**** FINISHED: 1/48 Ki-45 Toryu Kai Tei - Night War of WWII

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Senior Master Sergeant
Jul 1, 2014
Carlsbad, CA
Username: JKim
First name: John
Category: Advanced
Scale: 1/48
Manufacturer: Hasegawa
Model Type: Kawasaki Ki-45 Kai Tei
Aftermarket addons: CMK Ki-45 Interior Set, Eduard Canopy Masks

Mandatory Shots:






Additional Shots:





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I know b*gger all about Japanese aircraft, but engineers say "If it looks right, it is right", and that looks right!
A real cracker John, very well done !
Thank you very much guys! I'm happy with the results but it's never as perfect as you'd like. I need to explore more ways to weather the bottom of the aircraft. There is some chipping there but the silver pencil doesn't show up very well on the IJA Grey undersides. I may have to get some different colors and experiment more with pencils.

The Hasegawa kit went together beautifully and in hindsight, no upgrades are needed for a great looking model.
John, for paint chipping, and paint wear, try a mix of silver with just a tiny touch of white. This tends to be more visible, and not as 'false looking' as a pure silver.
The effect can be altered by using matt or gloss white, giving variations in the tone and sheen of what will then look like exposed alloy, which is rarely bright and shiny, unless the paint has been violently and rapidly removed, as with flak or bullet strikes.
Bear in mind, of course, that if the original aircraft was painted over a chromate, and then a primer base, it would take a lot to chip down to bare metal, and it's normally one of the 'undercoats' that is visible. Of course, there are/were instances when bare metal did show, and I believe that some Japanese aircraft were painted straight on to bare metal, without even an etch coat being applied first.
A bit of delicate, artistic work with a paint brush, basically 'painting a picture' on the finish colour, can do this just as easily, and quicker, than the unnecessary messing about with salt and hairspray favoured by a large number of modellers nowadays.
Thanks guys! Thanks for the paint chipping tips Terry! It's good to have multiple techniques because each of them results in different looks. I've done quite a fair bit of hairspray chipping and I've come to the conclusion that it is a lot of work for some very inconsistent results. Sometimes it works really well and other times the surface paint just refuses to budge or comes off in clumps that are too big. I've not done much in terms of salt chipping but it doesn't seem to offer enough flexibility for my tastes... once the salt is set, you are done. And if you set it wrong... you are REALLY done! I've done chipping by paint and although it has its place, I personally don't like the results that I get using this technique.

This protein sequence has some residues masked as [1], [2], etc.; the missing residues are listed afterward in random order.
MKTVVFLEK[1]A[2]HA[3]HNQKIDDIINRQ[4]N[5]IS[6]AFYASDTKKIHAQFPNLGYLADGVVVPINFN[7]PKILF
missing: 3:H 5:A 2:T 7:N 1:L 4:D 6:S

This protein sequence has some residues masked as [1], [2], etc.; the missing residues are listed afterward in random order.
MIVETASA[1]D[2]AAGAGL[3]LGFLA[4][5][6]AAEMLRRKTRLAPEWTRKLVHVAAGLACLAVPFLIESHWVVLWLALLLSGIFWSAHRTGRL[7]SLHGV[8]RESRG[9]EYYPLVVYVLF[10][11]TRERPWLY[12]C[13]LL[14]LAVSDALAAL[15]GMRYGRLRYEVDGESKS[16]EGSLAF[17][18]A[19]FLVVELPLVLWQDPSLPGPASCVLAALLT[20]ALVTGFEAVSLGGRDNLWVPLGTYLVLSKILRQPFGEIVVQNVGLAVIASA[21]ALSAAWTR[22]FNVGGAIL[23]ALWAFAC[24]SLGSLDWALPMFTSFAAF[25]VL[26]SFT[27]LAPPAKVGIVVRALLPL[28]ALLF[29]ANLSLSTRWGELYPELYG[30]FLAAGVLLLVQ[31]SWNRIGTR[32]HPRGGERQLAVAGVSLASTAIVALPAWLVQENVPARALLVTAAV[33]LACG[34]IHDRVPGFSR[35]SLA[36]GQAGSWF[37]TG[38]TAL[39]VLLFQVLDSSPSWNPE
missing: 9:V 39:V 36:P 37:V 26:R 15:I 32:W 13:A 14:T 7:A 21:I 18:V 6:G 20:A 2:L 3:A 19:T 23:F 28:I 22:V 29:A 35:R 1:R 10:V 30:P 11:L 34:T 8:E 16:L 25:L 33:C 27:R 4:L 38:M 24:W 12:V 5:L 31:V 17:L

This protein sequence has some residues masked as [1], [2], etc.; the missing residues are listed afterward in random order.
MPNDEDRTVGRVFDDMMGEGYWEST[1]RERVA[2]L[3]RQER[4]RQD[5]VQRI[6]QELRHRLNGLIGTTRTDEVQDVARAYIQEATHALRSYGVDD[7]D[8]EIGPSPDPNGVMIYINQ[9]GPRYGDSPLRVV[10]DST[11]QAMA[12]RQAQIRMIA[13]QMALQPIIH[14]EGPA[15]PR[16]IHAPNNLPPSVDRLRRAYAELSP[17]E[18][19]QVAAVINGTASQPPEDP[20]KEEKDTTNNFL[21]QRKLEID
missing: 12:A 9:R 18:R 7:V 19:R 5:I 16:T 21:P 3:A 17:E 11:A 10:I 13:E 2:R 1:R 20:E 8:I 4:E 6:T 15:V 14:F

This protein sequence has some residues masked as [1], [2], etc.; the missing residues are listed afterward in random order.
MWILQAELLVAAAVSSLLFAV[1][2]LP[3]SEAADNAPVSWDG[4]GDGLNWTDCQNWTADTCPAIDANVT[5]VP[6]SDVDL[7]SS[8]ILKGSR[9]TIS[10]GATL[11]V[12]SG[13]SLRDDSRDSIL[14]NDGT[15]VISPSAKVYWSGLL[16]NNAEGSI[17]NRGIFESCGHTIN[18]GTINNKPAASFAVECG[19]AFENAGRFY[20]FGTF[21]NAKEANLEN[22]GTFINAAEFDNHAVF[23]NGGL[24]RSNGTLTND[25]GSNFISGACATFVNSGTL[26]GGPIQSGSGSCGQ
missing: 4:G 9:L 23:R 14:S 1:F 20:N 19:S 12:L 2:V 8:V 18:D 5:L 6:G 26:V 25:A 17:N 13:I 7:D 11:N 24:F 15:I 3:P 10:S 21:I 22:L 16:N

I'm really liking the silver pencil. It offers a 1-2 combo that's difficult to beat: it yields the finest detail AND it's the easiest to use. The biggest issue that I have is getting the marks to look like random paint scratches and less like someone poking a model with a pencil but that's an issue that's solvable with proper technique, which I'm learning. It's also probably not the best technique for really extensive chipping where there is more bare metal than remaining paint.

I have a set of watercolor pencils that I'm going to play with to see if I can get similar results using a darker color on lighter greys/blues of aircraft undersides.
Came out nice John. I'm with you on the chipping - pencil for smaller stuff, hairspray or large areas. Personally, I tend to place less emphasis on the underside of models. I shouldn't, but I do.
Thanks Andy! I think it's natural to neglect the underside since the model normally rests with the underside facing down, away from view. The lack of documentation of aircraft undersides probably contributes to this as well. Something for me to consider in the future.
John that is probably the best rendition of the Ki-45's camo I have seen!Fantastic Job!! :thumbright:

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